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Why an American chestnut tree in Centreville is the 'holy grail' for conservationists

After the species was devastated by an Asian blight in the early 20th century, a single American chestnut tree in Centreville has been deemed a “precious resource” by the Delaware Nature Society. Jim White, a senior fellow at the Delaware Nature Society, said the tree discovered at Coverdale Farm Preserve is the largest and oldest he’s seen in his 50-year career. “For people who are interested in trees, that’s kind of a holy grail-type thing, to see a big American chestnut,” he said. “I’ve never seen anything that size anywhere, and very few people have.”

The tree is estimated to be about 50 years old and 70 feet tall, with a circumference of at least 35 inches, White said. American chestnut trees once dominated eastern U.S. forests.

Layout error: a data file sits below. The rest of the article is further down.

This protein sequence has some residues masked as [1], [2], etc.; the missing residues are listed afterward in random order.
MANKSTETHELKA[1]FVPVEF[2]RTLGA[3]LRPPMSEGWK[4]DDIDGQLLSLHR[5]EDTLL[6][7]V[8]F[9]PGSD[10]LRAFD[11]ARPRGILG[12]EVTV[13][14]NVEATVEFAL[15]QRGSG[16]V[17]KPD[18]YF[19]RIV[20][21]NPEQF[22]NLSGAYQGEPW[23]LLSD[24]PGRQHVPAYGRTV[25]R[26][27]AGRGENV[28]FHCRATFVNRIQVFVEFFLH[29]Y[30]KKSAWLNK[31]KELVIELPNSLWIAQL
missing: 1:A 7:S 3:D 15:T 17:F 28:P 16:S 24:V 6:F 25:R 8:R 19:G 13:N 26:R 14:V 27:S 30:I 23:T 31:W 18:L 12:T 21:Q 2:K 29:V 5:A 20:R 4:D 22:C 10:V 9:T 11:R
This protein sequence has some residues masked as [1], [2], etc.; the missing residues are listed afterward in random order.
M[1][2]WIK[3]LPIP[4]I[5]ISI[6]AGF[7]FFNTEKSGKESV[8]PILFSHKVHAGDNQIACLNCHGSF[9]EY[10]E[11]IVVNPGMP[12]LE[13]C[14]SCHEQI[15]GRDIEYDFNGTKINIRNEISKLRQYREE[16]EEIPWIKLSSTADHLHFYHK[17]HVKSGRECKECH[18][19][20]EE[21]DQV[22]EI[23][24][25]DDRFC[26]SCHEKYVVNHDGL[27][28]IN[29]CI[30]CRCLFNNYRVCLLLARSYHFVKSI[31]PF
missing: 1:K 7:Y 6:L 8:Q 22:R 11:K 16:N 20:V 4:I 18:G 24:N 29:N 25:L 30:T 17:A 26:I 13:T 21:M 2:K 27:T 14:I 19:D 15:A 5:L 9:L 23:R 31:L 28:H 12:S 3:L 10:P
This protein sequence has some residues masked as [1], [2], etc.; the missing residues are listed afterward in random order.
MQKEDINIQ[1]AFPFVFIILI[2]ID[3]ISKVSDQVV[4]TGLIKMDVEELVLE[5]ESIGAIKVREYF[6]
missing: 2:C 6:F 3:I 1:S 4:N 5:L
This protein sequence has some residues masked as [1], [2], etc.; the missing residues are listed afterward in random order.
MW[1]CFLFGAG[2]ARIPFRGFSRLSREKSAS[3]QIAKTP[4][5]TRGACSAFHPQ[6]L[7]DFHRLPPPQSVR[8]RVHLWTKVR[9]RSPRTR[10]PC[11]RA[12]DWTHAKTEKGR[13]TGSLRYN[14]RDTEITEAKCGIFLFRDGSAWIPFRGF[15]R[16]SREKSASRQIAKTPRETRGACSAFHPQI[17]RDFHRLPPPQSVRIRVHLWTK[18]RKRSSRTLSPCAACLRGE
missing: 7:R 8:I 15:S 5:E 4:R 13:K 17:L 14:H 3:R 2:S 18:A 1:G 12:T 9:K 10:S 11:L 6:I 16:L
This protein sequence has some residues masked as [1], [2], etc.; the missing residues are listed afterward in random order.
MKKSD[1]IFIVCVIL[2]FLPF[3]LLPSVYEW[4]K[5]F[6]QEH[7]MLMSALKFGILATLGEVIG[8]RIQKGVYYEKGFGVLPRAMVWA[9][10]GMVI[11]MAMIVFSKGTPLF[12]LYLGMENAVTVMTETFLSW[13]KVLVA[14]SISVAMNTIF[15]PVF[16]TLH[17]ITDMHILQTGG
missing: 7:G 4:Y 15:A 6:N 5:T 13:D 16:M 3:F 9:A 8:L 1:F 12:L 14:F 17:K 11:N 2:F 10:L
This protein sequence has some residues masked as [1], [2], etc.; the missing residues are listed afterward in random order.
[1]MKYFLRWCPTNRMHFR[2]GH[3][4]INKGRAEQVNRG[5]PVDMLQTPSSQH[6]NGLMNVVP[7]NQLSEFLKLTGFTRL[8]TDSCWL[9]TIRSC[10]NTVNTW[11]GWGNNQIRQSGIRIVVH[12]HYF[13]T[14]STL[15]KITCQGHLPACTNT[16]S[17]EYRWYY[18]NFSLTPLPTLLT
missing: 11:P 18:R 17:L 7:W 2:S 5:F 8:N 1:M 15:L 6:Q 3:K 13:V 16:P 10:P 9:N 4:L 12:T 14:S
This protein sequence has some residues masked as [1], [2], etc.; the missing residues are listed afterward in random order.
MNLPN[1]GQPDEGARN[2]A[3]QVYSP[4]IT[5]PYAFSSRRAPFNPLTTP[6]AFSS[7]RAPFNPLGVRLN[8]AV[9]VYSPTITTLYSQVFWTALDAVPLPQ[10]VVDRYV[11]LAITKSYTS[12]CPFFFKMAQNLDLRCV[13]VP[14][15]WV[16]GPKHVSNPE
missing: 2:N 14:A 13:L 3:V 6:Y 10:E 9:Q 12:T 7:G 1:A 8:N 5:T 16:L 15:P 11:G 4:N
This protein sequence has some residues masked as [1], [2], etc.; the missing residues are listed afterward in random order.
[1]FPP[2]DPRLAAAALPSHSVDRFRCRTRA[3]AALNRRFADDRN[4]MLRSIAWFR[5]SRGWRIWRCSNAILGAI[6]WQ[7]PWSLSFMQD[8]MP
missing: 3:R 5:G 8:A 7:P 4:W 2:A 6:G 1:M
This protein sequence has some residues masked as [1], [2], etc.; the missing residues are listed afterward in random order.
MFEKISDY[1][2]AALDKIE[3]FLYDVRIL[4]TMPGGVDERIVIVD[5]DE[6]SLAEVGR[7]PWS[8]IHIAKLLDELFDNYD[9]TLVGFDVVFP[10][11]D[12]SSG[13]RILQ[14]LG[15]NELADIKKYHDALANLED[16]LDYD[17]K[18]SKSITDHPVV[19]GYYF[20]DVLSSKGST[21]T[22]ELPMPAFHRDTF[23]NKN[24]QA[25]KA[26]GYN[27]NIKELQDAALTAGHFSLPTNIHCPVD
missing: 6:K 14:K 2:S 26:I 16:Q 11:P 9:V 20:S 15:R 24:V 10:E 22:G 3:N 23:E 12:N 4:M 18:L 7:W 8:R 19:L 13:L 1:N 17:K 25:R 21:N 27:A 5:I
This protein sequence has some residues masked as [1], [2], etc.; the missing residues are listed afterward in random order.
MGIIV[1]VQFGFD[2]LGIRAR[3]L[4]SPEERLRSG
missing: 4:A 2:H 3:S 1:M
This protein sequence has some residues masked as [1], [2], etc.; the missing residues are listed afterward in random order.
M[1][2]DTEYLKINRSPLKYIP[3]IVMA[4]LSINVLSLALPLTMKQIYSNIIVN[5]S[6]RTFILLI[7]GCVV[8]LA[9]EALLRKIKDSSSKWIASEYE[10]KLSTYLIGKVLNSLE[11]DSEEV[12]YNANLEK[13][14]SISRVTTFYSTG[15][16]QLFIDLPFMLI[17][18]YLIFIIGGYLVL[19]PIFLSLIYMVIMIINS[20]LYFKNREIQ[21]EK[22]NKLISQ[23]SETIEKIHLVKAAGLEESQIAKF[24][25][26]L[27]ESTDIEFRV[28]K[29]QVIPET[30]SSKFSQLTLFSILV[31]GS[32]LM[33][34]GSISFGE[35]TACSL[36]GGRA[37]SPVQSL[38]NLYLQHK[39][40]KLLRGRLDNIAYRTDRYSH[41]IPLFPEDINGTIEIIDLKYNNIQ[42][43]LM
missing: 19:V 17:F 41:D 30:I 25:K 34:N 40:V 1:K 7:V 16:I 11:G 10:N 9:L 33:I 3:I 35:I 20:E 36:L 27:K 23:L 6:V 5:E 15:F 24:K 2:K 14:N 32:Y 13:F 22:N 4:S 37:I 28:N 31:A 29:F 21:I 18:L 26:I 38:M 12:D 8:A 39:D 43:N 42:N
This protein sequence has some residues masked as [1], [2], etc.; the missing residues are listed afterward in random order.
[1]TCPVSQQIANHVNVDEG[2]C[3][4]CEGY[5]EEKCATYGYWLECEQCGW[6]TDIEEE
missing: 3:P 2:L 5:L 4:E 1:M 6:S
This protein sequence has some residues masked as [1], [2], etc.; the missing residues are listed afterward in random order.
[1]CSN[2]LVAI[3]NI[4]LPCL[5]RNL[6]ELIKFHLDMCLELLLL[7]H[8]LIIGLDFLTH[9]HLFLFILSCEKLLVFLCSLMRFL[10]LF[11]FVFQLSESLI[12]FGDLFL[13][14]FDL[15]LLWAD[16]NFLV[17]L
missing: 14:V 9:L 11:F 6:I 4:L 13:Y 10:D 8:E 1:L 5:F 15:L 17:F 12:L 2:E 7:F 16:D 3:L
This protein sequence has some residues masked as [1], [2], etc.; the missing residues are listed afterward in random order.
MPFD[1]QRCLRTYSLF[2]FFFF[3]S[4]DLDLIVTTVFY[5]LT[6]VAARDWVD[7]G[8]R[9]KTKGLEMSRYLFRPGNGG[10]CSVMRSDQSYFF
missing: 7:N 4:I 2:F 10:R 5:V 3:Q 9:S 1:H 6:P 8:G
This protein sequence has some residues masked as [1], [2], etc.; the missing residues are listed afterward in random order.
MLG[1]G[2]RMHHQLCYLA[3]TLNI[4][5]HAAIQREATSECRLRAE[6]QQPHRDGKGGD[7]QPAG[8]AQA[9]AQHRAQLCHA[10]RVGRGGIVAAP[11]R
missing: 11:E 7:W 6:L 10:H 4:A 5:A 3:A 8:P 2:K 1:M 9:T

“That size is what’s uncommon,” said Sara Fitzsimmons, chief conservation officer at the American Chestnut Foundation. “Eighty percent of the remaining trees are an inch in diameter or less." 'Functionally extinct' "Chestnuts roasting on an open fire," as Nat King Cole once sang, was once a common winter scene in Delaware and throughout the eastern United States. Humans, mammals, birds and insects alike dined on the hearty brown nuts, which were plentiful prior to the 20th century, according to the foundation.

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Wednesday, August 31, 2022